Diversity to remain a priority in any further appointments to the House of Lords and in plans for its reform, with the objective of achieving a balanced parliament, which reflects the diversity of modern Britain.
The Federal Executive in consultation with the state parties to:
Examine the issue of candidate diversity with utmost urgency and bring further proposals to spring conference.
Commission a wide-ranging review of political reforms aimed at removing structural and other barriers to participation in politics. The review shall be submitted to the President and Leader no later than 1st December 2010 for consideration in the context of proposals for a reformed second chamber.
Among other issues, the review will consider the viability of parliamentary job-shares and other forms of flexible working which have successfully increased the participation, retention and promotion of women in many private and public sector workplaces.
The Federal Executive and the parliamentary parties to:
Strengthen the party’s policies and processes to include positive action around recruitment, retention and promotion of BAME talent.
Commit to the urgent enhancement at all levels of the party of existing measures (including the required, dedicated staff time, and senior staff responsibility) to ensure that:
BAME party members are identified, encouraged, trained and supported in being approved, seeking and gaining selection in all types of seats, and winning and defending seats on representative bodies.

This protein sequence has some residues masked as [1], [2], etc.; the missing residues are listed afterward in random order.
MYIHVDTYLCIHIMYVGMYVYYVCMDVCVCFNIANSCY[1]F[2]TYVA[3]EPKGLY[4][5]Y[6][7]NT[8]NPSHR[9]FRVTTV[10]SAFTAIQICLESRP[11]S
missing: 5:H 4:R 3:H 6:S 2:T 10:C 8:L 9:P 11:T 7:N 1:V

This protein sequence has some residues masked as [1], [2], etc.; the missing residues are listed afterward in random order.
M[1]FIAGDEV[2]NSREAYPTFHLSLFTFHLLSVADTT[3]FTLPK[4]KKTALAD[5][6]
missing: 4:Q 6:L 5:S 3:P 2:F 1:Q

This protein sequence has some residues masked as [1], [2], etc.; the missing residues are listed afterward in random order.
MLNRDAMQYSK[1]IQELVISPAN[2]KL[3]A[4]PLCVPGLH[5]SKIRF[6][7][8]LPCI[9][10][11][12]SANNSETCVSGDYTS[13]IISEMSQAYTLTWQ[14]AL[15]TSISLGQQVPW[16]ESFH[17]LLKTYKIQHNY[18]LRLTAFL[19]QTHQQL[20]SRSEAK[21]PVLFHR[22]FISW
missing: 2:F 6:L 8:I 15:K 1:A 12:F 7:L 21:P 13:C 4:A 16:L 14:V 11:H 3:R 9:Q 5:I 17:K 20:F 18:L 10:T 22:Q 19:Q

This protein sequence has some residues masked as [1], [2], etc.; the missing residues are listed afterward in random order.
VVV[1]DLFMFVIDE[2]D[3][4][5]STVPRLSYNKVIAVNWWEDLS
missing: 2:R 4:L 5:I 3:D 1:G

Approval panels and selection committees receive any guidance and training they need to ensure fairness.
Targets to be set and publicised for State and (in England) Regional Parties to dramatically increase the number of BAME on the list of approved candidates, with a target of 100 extra BAME candidates on the list of approved candidates to be achieved by Autumn 2012.
Trident: Lib Dems support full review of Trident and its costs
Heres the text of the motion approved almost unanimously by conference today:
“The exclusion of Trident from the Strategic Defence and Security Review is now untenable; it should be included and receive the scrutiny which strategic, political and financial circumstances demand.”
Conference notes that:
i) In July the Chancellor announced that the Ministry of Defence will have to fund the £20–£30bn capital costs of a ‘like-for-like’ replacement for Trident.
ii) The Defence Secretary has warned that this means severe restrictions in the way Britain operates militarily.
iii) The exclusion of Trident from the Strategic Defence and Security Review (SDSR) is now untenable; it should be included and receive the scrutiny which strategic, political and financial circumstances demand.
Conference calls on the Liberal Democrat ministers to:
1. Press for the extension of the SDSR to allow a full review of the alternatives to ‘like-for-like’ replacement of Trident.
2. Ensure the SDSR considers cost-saving options such as ending continuous at-sea patrols and extending the life of Vanguard submarines.
3. Ensure the SDSR makes explicit the opportunity cost of Trident replacement – in terms of cuts to troop numbers and equipment programmes.
And here’s what Lib Dem minister for the armed forces Nick Harvey had to say about the likely Coalition agreement to defer a decision on Trident:
“If it were to be delayed until just after a May 2015 election that is of no great financial significance, it is of no great military significance, it is of no great industrial significance. But, believe me, it is of profound political significance. The Conservatives know that they are not going to be able to look to the Liberal Democrats to help them get that through parliament, so the issue will be a hot potato for Labour.”